Advocates, organizations and orca experts have fought a long and passionate battle to free Morgan, an orca currently held captive at Loro Parque on the island of Tenerife, the largest and most populous of the seven Canary Islands. Today, a ruling from the Dutch Council of State put freedom further out of reach for this desperate whale, who was once swimming free and now performs for crowds.
In 2010, Morgan was found underweight and semi-stranded in the Wadden Sea. After being sent to the Dolfinarium in Harderwijk, she was transferred to Loro Parque in late 2011 with permission from the Dutch Minister of Foreign Affairs. The Dutch government claimed that this was the best option for Morgan, and that there was no viable alternative, such as release back to the sea.
Shortly following Morgan’s arrival at Loro Parque, she was performing tricks for the paying marine park-goers. The captive industry once again showed that captivity is not about education, conservation, and certainly not about the animals – it is about profit, plain and simple.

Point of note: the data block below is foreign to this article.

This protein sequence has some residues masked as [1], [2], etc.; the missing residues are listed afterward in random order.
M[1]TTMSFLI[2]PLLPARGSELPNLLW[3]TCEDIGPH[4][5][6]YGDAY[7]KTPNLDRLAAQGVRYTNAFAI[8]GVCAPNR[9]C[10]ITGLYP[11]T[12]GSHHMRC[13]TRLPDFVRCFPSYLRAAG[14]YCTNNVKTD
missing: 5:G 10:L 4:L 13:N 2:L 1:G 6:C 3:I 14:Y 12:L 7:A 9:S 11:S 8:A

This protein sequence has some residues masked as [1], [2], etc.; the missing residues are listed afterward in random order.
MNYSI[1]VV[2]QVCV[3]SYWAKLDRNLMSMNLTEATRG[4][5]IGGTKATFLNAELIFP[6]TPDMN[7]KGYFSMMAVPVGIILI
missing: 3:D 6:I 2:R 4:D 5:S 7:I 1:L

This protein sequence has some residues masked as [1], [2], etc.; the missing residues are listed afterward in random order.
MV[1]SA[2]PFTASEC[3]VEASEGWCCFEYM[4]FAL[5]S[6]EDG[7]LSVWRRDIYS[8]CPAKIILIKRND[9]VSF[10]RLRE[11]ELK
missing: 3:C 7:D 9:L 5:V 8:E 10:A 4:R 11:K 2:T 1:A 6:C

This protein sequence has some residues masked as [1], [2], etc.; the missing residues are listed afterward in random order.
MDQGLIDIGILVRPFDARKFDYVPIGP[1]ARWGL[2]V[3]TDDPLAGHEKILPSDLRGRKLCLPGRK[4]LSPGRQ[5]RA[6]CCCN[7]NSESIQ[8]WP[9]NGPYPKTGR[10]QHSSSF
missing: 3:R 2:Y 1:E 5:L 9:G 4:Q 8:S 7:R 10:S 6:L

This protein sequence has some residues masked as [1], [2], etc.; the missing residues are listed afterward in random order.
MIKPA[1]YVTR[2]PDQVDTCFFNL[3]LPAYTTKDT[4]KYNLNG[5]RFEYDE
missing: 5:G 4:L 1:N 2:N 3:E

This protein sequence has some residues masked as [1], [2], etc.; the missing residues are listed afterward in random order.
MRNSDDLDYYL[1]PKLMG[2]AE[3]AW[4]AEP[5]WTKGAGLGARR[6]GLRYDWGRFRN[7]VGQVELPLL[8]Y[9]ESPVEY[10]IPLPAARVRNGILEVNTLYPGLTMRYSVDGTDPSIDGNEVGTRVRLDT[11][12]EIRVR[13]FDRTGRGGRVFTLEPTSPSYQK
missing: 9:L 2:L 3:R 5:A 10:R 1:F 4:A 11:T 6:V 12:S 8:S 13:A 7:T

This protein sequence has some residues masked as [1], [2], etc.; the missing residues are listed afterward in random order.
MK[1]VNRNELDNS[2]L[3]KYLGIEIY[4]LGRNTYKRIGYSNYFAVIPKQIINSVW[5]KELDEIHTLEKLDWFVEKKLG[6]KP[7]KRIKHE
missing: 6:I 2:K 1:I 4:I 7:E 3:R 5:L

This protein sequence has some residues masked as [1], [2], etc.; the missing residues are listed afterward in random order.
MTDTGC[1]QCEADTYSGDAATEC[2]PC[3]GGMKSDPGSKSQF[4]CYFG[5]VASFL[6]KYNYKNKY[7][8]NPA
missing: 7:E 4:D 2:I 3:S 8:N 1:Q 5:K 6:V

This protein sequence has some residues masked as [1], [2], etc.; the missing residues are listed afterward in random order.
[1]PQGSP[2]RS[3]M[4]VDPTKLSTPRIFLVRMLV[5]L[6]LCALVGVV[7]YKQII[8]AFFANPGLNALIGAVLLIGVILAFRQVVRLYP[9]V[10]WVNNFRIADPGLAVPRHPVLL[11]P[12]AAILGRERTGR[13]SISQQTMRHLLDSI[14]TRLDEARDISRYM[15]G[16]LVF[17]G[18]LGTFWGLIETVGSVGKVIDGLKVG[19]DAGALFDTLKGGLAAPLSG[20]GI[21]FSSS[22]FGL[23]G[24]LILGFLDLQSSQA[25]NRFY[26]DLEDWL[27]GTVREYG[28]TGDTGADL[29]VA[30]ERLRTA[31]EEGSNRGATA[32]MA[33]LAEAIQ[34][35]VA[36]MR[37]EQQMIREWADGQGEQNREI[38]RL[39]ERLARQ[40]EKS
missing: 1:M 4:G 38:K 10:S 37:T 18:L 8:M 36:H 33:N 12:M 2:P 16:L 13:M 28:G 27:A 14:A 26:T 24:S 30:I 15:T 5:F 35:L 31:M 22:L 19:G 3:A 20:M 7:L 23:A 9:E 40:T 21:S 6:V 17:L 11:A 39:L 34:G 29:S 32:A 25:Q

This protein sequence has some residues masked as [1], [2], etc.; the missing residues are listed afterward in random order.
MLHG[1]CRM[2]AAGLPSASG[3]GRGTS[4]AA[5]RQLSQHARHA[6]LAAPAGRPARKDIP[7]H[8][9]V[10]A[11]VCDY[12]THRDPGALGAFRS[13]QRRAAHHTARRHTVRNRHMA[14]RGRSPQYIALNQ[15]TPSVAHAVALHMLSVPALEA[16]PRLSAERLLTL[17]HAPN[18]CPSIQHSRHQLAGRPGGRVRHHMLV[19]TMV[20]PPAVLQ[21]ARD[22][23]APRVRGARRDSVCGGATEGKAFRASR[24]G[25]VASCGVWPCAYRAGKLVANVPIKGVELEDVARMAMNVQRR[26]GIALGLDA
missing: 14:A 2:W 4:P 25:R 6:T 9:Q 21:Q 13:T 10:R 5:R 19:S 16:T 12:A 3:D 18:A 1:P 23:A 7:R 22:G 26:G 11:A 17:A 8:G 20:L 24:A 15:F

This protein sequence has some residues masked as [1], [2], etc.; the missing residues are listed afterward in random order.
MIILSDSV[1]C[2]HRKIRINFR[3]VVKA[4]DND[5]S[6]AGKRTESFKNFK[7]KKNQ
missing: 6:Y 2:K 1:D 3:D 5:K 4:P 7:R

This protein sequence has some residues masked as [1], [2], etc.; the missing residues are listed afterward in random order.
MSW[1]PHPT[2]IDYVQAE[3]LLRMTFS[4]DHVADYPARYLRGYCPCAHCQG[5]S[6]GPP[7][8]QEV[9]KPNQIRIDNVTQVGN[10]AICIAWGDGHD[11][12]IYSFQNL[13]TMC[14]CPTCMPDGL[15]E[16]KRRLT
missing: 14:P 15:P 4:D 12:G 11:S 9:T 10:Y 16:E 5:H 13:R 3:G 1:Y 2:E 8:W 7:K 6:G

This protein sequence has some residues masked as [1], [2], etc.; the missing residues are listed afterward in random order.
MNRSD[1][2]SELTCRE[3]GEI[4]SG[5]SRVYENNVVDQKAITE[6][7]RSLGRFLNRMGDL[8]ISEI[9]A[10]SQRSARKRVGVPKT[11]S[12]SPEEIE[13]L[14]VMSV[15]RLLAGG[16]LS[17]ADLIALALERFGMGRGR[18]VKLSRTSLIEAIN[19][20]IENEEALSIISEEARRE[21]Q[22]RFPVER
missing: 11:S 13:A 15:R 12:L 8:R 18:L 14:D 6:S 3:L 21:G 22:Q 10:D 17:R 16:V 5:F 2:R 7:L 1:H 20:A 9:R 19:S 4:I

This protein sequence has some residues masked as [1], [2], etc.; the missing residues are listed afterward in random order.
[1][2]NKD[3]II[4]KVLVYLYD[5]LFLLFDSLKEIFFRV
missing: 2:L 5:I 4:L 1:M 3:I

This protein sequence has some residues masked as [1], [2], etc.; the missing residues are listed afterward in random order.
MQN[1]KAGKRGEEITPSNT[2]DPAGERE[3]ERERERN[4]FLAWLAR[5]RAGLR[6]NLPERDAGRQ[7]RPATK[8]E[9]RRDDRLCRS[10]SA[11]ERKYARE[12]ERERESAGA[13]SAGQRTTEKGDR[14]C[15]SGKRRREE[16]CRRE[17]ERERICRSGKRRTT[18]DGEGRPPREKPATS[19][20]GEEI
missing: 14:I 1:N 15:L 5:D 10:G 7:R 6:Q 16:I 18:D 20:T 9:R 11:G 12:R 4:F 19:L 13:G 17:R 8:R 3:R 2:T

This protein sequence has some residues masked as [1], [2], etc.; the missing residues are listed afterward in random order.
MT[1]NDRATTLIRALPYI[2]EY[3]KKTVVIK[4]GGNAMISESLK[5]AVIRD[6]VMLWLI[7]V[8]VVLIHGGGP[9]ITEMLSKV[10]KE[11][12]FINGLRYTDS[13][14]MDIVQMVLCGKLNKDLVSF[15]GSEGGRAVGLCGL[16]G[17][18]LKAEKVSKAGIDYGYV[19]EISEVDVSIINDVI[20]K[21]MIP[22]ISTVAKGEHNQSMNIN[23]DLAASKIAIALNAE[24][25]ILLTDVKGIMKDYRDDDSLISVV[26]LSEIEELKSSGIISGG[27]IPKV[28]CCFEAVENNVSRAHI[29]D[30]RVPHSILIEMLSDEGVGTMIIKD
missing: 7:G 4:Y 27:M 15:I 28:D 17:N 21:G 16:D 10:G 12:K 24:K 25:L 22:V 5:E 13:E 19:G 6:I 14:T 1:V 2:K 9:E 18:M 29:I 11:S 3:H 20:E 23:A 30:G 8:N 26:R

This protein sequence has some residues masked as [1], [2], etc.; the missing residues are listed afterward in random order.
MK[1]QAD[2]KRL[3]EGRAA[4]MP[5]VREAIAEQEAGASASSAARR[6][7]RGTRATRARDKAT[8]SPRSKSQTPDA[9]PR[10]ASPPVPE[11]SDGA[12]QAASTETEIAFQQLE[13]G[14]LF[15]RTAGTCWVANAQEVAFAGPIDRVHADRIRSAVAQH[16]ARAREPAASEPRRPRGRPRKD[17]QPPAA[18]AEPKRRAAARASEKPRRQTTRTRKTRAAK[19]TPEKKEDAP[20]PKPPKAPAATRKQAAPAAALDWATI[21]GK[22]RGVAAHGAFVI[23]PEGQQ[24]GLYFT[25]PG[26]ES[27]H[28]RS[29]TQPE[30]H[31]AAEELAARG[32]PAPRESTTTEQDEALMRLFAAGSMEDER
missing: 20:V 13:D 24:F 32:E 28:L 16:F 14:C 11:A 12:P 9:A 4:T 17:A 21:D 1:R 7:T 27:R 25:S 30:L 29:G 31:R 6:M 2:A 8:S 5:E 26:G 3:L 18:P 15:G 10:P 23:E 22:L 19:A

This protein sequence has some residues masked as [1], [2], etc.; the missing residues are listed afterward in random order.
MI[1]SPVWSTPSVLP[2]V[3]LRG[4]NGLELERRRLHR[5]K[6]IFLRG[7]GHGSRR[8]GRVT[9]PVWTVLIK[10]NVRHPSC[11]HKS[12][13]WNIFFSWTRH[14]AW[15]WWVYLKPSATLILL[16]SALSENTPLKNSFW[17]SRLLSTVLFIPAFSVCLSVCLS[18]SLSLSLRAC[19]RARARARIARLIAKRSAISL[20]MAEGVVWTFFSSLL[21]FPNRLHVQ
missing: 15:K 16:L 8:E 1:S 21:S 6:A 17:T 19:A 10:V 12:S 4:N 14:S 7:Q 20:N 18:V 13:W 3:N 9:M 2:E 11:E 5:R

Aquariums and marine parks are linked in their web of lies and the reaches of the biggest players extend around the globe. The other orcas at Loro Parque are owned by SeaWorld.
Morgan was transported to Loro Parque via ULS Cargo Airlines, a company that has transported dolphins captured in Taiji. Once again, we see captivity’s link, all around the world, to the brutal slaughter of dolphins and small whales in Taiji, Japan.
Today, following years of previous legal proceedings, the Dutch Court ruled that Morgan’s transfer to Loro Parque was lawful, and that release is not a “satisfactory solution” because her pod has not been found, citing that these orcas belong to a “strict social structure.” This may be true, but Morgan is currently living in a false pod of orcas at Loro Parque, with other captive whales who have repeatedly shown aggression and injured Morgan. This is not the natural family of any of these whales. The court declared that it does not have jurisdiction to rule on the matter of Morgan’s care at Loro Parque or the incidents between her and the other orcas, only on the permit that was issued for Morgan’s transfer to Loro Parque.
For now, Morgan remains a prisoner, like so many others whose worlds have been reduced to barren tanks. As a wild-caught female, Morgan is lucrative and she will be forced to pad the wallets of the captive industry as a breeding machine. From the killing Cove of Taiji to SeaWorld, from Loro Parque to aquariums and marine parks around the globe, the captive industry will stop at nothing to keep the money pouring through their turnstiles.